After living outside India for 12 years when we decided to be back in India, friends and family cautioned us that it is going to be a huge adjustment. A good friend in Delhi pointed out that there is getting reacquainted to India and there is getting used to Delhi. I wholeheartedly agree. Delhi is a different animal altogether.
Here are some good, bad, ugly, and just plain different:
1. Delhi Metro: The best thing so far. Second day in Delhi we got ourselves a metro card and it has been smooth sailing since then. First day it reminded me of NYC subway. Something familiar and so liberating. Since then I have realized that it is much better - it is clean, easy to navigate, and has pretty good signage.
2. No restaurants in sight: This one is specific to the area we live in. First day we wandered around trying to find something for breakfast. We still have tough time finding something decent. There are chaat corners, winter chaat vendors, chaaiwalas but just 1 restaurant in our area (10-15 mins walk) and another walking distance of half an hour that we found closed for renovation the day we decided to eat out. *sigh*
North Delhi I am told is the old culture while South Delhi is cosmopolitan. It sure shows in the food scene.
3. Expectation of man to man talk: It is extremely difficult to get anything done from anybody. The electrician, the plumber, the Bosch installation person look at Parag every time they answer a question, even when I ask the question. For the last 20 years I have done all these things myself so it is quite frustrating, infuriating. I have to keep pushing Parag to ask questions, negotiate or give ultimatums (which is part of a normal conversation here. More on the conversation/negotiation dance later). If you know Parag, it is the most difficult thing for him to do. This is, I am sure, very specific to Delhi or may be North Delhi (or North India?). I have never had this problem in Pune.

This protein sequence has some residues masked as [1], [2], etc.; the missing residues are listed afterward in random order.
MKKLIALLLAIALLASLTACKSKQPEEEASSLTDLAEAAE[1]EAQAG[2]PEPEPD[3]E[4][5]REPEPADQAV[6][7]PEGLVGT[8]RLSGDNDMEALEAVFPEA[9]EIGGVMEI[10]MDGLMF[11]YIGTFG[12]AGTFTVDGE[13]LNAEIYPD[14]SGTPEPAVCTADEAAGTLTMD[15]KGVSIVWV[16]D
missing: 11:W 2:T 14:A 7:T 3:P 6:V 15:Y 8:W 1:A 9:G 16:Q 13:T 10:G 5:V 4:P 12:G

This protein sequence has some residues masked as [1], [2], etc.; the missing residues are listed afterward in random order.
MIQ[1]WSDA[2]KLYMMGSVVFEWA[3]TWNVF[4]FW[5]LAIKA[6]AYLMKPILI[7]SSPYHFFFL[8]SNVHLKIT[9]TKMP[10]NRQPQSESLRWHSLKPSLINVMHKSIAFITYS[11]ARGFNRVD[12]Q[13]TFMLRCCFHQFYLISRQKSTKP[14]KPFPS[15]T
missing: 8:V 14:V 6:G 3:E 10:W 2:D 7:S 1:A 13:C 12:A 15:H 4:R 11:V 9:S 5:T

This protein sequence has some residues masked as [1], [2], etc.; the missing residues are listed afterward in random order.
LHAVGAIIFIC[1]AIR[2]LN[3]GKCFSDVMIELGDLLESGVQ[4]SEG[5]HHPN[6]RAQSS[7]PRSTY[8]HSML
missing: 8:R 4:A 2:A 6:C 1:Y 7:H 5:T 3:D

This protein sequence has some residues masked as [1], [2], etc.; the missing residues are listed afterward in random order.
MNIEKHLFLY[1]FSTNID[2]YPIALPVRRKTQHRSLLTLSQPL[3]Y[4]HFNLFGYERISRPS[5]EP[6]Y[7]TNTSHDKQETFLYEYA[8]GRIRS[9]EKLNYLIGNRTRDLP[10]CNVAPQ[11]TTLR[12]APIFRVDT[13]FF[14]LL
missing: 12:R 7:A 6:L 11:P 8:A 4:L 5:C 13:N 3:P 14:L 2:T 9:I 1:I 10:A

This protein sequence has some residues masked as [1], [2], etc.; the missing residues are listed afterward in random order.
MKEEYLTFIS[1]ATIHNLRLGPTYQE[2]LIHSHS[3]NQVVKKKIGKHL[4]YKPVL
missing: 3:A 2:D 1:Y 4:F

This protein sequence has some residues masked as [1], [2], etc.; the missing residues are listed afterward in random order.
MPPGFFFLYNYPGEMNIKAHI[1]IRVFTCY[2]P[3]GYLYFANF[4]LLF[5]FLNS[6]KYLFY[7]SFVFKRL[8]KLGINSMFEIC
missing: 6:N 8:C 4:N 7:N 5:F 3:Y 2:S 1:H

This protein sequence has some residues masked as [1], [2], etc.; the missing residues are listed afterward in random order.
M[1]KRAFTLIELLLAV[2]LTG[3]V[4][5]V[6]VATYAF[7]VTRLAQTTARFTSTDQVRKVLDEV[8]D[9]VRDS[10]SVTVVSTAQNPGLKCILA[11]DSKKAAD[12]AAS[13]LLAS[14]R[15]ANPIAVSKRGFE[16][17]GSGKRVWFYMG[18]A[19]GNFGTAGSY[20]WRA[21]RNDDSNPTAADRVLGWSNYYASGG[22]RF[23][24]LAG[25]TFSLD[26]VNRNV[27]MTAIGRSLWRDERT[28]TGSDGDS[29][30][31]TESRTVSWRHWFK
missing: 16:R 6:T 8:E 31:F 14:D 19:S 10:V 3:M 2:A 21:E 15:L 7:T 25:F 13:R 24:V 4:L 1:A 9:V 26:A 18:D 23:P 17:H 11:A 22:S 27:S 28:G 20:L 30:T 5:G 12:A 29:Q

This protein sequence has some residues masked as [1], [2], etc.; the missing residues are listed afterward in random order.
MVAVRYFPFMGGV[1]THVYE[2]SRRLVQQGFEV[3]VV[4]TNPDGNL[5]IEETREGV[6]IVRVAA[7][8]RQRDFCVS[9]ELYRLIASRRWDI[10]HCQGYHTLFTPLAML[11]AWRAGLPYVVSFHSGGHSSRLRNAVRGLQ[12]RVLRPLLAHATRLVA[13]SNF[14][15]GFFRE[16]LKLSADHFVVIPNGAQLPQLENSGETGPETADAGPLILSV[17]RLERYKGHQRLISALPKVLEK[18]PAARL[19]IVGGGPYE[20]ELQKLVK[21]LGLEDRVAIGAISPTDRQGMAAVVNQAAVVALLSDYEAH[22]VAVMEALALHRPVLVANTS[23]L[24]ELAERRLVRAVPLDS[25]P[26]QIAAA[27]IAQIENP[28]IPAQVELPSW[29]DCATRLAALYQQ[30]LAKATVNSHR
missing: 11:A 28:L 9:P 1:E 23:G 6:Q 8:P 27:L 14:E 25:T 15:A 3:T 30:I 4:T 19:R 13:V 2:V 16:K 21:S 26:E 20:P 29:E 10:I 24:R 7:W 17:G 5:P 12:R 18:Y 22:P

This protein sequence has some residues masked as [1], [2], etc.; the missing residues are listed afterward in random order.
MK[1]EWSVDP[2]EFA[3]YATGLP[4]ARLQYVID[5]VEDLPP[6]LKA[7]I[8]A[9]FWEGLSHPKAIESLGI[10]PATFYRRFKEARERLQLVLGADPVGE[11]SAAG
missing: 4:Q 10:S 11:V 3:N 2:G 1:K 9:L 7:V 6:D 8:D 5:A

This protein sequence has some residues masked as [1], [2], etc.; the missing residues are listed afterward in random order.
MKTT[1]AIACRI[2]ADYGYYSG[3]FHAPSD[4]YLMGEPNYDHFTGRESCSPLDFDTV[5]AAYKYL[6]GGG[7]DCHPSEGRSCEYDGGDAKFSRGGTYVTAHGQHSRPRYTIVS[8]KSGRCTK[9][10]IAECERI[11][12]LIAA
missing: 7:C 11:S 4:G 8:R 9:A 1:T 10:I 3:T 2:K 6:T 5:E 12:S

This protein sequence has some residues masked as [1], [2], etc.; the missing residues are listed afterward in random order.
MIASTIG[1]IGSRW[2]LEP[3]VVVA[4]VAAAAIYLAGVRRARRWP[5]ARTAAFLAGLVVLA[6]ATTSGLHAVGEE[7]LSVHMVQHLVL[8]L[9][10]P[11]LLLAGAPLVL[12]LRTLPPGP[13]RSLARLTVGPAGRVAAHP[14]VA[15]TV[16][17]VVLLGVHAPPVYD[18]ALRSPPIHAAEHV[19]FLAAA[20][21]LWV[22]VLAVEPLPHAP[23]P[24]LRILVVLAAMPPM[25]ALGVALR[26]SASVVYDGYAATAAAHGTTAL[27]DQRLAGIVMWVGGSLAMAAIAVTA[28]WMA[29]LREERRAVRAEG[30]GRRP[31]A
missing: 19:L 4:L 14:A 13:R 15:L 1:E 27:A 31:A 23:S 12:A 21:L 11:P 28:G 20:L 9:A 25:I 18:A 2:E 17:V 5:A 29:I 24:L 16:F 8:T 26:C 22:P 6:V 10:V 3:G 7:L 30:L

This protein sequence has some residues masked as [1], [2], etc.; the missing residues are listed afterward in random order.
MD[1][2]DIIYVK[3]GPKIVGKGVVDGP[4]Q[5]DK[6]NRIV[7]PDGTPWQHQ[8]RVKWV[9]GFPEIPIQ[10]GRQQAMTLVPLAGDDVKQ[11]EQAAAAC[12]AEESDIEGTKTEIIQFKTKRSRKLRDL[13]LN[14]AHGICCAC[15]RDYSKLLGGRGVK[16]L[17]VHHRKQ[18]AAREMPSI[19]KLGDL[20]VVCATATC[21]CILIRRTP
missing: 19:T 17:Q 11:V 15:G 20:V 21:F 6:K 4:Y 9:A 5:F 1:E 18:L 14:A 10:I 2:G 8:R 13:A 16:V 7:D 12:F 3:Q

4. Security check in Metro and Malls: Every time you enter a metro station you have to go through a metal detector, get patted down, and put your bags through a scanner. Same with malls or big commercial buildings. There are separate lines for women with lady police officers and a 'private' space for the pat down. It may sound appalling to my friends in US but surprisingly I got used to it in a day (might be because of similar experience in Pune during the 2011 visit). Now it is part of the everyday rhythm. A family member of mine in Delhi who takes this as a given is appalled at the thought that NYC or for that matter any of the US or European city public transport systems do not have 'security'. 'How can you be safe without it?' is his bewildered question.